In that sense it is kind of like a Tetris puzzle where you can slot things together. In some senses it becomes a challenge because you only have so many knobs you can turn: you've got moves, you've got actions, you've got aim percentages, you've got cover. They all slot together in fairly interesting ways, hopefully, no matter who it is you've brought on your squad. In that sense it does sometimes feel puzzle-ish.

Adam: It feels like what you did design-wise was to constantly disrupt the battlefield and tactical ideas. Everything that I used to do, the gradual Overwatch creep, you meet an alien that says 'no, you can't do that anymore' and have you to switch around your thinking.

Jake Solomon: That's right. It comes out of the idea that when you design a game, you build these spaces and then when you go looking for room, a lot of the time the only place you can find room for new ideas is by breaking the rules you just established. Certainly you see that a lot in the expansion packs, but even with sequels you make these rules because you have to give the player the safety of these rules in which to operate, and then when you go looking for a way to make a new experience there's all this room to manoeuvre.

Adam: That simplicity in Enemy Unknown in terms of throwing out time units, you've got just two portions you can use, and so many of the abilities in XCOM 2 basically mess with that. I've seen videos where people end up with like five moves by chaining the right stuff together.

Jake Solomon: There's an objective value in simplicity, especially as it relates to time units. A simple design that achieves the same thing is objectively better. That doesn't mean that movement/action system achieves the same thing as time units - it doesn't. I'm just saying that, abstractly, if you had two design systems and one is simpler than the other and they achieve the same thing, then the simpler one is objectively better. With that in mind, the basic system of using abilities has to be simple. Something we actually tried and moved away from was, at the start of XCOM 2, there wasn't move/action - there was do whatever you want twice.

The problem with that was you go "well, then I'll just shoot twice." And we don't want you to just shoot twice every time because we never want the player to not move. We always want moving to be almost every turn. So the way we do it, and I'm still looking for maybe a more elegant solution, is you have these two actions. One of them probably is gonna be a move, it's almost always better to move, and the AI puts a premium on moving to always jumble up the player's shot percentages and jumble up the battle geography every turn so movement for the player seems like a better idea.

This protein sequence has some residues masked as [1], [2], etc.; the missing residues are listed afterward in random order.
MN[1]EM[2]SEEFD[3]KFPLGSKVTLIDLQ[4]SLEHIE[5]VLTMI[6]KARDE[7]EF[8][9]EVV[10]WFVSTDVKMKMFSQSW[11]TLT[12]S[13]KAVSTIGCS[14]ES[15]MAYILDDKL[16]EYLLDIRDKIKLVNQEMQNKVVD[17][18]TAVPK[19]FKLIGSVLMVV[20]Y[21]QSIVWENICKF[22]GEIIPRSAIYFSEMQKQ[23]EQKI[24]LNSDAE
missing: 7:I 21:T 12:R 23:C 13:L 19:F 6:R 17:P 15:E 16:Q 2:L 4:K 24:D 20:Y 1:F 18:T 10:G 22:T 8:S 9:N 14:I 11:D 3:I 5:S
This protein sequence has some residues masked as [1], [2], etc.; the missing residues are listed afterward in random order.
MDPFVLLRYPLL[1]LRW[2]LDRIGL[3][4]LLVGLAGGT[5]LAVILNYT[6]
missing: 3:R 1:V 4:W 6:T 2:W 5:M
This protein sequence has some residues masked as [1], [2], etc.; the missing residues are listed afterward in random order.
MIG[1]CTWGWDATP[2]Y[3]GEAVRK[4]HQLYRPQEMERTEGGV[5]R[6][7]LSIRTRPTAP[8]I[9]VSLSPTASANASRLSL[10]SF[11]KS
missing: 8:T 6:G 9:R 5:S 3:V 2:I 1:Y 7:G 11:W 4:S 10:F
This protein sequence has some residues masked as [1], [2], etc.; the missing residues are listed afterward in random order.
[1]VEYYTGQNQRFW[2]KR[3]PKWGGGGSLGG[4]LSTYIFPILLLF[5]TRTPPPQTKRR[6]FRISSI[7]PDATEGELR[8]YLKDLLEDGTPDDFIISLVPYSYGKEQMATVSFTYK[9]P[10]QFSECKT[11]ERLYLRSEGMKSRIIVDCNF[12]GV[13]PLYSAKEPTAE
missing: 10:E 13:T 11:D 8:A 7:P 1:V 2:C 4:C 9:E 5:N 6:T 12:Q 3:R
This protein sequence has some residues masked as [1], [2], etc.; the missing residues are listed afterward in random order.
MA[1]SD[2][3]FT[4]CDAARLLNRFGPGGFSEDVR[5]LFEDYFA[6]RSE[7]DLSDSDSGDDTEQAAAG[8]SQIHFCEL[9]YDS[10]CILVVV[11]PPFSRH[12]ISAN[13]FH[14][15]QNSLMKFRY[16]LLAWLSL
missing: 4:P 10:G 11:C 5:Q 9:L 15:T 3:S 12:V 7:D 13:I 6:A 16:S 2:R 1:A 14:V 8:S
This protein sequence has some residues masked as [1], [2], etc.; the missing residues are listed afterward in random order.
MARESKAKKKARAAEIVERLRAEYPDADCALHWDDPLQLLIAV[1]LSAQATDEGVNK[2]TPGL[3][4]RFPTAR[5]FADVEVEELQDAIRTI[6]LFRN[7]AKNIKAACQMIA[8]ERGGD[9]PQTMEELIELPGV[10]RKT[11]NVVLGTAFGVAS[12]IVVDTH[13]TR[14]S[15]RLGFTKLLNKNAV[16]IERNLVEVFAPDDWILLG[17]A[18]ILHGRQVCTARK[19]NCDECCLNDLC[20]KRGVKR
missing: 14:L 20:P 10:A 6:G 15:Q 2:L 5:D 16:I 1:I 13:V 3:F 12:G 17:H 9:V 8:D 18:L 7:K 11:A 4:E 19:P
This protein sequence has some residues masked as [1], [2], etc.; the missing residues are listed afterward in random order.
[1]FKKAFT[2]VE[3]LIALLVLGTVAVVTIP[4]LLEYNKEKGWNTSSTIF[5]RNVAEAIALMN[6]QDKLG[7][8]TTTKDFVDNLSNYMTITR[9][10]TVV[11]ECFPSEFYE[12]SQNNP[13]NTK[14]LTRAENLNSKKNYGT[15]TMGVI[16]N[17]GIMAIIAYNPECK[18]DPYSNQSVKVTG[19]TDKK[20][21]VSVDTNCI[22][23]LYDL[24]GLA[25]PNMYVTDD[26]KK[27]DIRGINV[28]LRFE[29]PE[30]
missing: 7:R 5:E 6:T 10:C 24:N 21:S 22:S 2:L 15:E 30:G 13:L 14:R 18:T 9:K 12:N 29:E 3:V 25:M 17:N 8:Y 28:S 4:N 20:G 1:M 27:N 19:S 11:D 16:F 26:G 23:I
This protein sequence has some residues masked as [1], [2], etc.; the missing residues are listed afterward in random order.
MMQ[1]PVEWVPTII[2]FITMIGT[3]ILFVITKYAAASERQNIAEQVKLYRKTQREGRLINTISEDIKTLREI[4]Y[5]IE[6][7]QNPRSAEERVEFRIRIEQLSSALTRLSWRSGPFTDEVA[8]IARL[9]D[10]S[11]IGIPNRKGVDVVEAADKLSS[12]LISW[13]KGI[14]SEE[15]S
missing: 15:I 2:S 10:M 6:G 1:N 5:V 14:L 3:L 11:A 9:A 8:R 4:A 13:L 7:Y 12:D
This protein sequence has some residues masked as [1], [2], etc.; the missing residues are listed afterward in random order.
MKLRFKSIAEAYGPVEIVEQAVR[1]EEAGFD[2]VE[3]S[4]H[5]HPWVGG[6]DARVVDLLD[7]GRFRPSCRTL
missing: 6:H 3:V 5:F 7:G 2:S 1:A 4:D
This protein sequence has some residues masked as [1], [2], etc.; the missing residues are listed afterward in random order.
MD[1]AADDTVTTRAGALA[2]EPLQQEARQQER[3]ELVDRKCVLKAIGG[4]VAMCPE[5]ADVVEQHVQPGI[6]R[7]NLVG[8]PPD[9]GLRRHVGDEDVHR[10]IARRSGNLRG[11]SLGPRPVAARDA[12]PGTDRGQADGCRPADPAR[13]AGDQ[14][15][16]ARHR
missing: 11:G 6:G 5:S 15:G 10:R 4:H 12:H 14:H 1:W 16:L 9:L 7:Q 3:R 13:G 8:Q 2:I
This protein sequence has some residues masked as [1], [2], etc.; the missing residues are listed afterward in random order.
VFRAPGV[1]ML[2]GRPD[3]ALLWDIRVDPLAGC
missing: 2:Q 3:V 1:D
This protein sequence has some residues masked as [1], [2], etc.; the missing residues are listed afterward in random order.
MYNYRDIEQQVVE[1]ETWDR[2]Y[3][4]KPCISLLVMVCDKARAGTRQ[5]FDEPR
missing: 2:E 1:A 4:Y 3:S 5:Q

So when we had two actions at the beginning and said do whatever you want, the best thing by far often was I have four to six soldiers and they can do two things, well I'll just shoot. There's no way to overcome the numbers in that situation. Alright, well we'll put in a recoil penalty, and then we started doing a bunch of stuff before we went "this is not good, this creates a very static experience." If you don't almost force soldiers to move, it's a surprisingly boring, boring experience. So we back off of that, but it was fully implemented and it played that way for a while. What we found was we just kept tweaking it and tweaking it because it wasn't right, and then finally we were "OK, nope, we're going back to move/action" because that gets us what we want, which is the soldiers moving around the battlefield and there being a sort of dance at the start of every turn.

It gives the player an interesting decision, which is what's my new cover spot gonna be. If the player's not moving they're not even making those decisions. You basically don't have any decisions in front of you on a particular turn. That was one of those things which seemed like a good idea, but we didn't come up with an elegant solution for it so we went back to move/action.

Alec: Did you ever try letting people take their two actions in any order - so you could shoot then move?

Jake Solomon: No, I don't think we have that. I'm trying to think through what the ramifications of something like that would be. I think the way that the game currently works, you'd have to redesign stuff like the AI and things, because with the AI constantly moving to flank or get a better position, we're trying to force the player to move so that they had a better shot. So if you could take a shot and then could move, you could potentially... Yeah, I don't know how that would work exactly. [audibly thinks]

Alec: to what extent were you handicapped by what you already had in hand from XCOM 1?

Jake Solomon: When we made Enemy Unknown, obviously we wanted to be true to the spirit of UFO Defense. Boy, this must be confusing when we say Enemy Unknown, because you probably think we mean UFO Defense. So what should I call the first one? XCOM 1 is too pretentious because it's not really X-COM 1. I'll just call it EU.

Alec: It's all about the hyphen. The hyphen game.

Jake Solomon: Yeah. So when we were making Enemy Unknown, we were trying to spiritually reverent to Hyphen, but mechanically we obviously took liberties. And that is probably the most ownership you have as a development team, is when you're making a game for the first time. Because the minute you start selling, ownership transfers to the audience, in terms of what the game should be and where it should go. We don't view what we do as an artistic statement, we're doing it to entertain people.